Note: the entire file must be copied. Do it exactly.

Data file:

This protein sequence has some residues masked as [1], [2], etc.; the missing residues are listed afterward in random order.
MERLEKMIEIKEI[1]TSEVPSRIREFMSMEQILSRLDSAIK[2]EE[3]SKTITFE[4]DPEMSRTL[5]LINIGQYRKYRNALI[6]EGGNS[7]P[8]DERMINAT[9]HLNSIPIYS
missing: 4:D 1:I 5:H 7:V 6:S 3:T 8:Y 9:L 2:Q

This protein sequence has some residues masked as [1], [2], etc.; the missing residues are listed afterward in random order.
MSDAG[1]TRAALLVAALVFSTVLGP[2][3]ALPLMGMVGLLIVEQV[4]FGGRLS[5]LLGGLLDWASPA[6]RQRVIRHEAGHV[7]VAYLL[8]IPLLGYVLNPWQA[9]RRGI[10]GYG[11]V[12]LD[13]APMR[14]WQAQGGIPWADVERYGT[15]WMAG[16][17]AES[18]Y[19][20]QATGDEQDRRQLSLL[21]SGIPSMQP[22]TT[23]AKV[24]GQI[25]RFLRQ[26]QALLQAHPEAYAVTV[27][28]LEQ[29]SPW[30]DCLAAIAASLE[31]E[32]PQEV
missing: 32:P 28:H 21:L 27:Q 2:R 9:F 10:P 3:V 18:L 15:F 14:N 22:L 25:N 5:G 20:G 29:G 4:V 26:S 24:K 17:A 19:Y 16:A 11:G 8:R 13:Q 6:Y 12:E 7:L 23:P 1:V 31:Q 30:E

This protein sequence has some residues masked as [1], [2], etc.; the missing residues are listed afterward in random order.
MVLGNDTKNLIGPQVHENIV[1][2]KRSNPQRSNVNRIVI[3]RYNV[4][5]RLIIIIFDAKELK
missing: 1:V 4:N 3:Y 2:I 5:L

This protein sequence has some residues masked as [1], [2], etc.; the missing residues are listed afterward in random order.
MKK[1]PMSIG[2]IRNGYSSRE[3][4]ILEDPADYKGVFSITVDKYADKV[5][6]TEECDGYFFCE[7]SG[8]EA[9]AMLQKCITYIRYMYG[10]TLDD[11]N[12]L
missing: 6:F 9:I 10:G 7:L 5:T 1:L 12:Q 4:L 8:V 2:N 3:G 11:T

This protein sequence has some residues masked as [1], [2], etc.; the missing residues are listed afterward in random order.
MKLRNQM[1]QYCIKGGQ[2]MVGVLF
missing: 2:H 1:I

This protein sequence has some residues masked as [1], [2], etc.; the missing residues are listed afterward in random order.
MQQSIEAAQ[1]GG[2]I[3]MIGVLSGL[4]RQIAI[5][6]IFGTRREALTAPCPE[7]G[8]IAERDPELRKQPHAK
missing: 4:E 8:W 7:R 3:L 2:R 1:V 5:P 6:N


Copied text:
This protein sequence has some residues masked as [1], [2], etc.; the missing residues are listed afterward in random order.
MERLEKMIEIKEI[1]TSEVPSRIREFMSMEQILSRLDSAIK[2]EE[3]SKTITFE[4]DPEMSRTL[5]LINIGQYRKYRNALI[6]EGGNS[7]P[8]DERMINAT[9]HLNSIPIYS
missing: 4:D 1:I 5:H 7:V 6:S 3:T 8:Y 9:L 2:Q

This protein sequence has some residues masked as [1], [2], etc.; the missing residues are listed afterward in random order.
MSDAG[1]TRAALLVAALVFSTVLGP[2][3]ALPLMGMVGLLIVEQV[4]FGGRLS[5]LLGGLLDWASPA[6]RQRVIRHEAGHV[7]VAYLL[8]IPLLGYVLNPWQA[9]RRGI[10]GYG[11]V[12]LD[13]APMR[14]WQAQGGIPWADVERYGT[15]WMAG[16][17]AES[18]Y[19][20]QATGDEQDRRQLSLL[21]SGIPSMQP[22]TT[23]AKV[24]GQI[25]RFLRQ[26]QALLQAHPEAYAVTV[27][28]LEQ[29]SPW[30]DCLAAIAASLE[31]E[32]PQEV
missing: 32:P 28:H 21:L 27:Q 2:R 9:F 10:P 3:V 18:L 15:F 14:N 22:L 25:N 5:G 20:G 29:G 4:V 26:S 24:K 17:A 19:Y 16:A 11:G 8:R 13:Q 6:Y 12:E 7:L 23:P 1:V 31:Q 30:E

This protein sequence has some residues masked as [1], [2], etc.; the missing residues are listed afterward in random order.
MVLGNDTKNLIGPQVHENIV[1][2]KRSNPQRSNVNRIVI[3]RYNV[4][5]RLIIIIFDAKELK
missing: 1:V 4:N 3:Y 2:I 5:L

This protein sequence has some residues masked as [1], [2], etc.; the missing residues are listed afterward in random order.
MKK[1]PMSIG[2]IRNGYSSRE[3][4]ILEDPADYKGVFSITVDKYADKV[5][6]TEECDGYFFCE[7]SG[8]EA[9]AMLQKCITYIRYMYG[10]TLDD[11]N[12]L
missing: 6:F 9:I 10:G 7:L 5:T 1:L 12:Q 4:L 8:V 2:N 3:G 11:T

This protein sequence has some residues masked as [1], [2], etc.; the missing residues are listed afterward in random order.
MKLRNQM[1]QYCIKGGQ[2]MVGVLF
missing: 2:H 1:I

This protein sequence has some residues masked as [1], [2], etc.; the missing residues are listed afterward in random order.
MQQSIEAAQ[1]GG[2]I[3]MIGVLSGL[4]RQIAI[5][6]IFGTRREALTAPCPE[7]G[8]IAERDPELRKQPHAK
missing: 4:E 8:W 7:R 3:L 2:R 1:V 5:P 6:N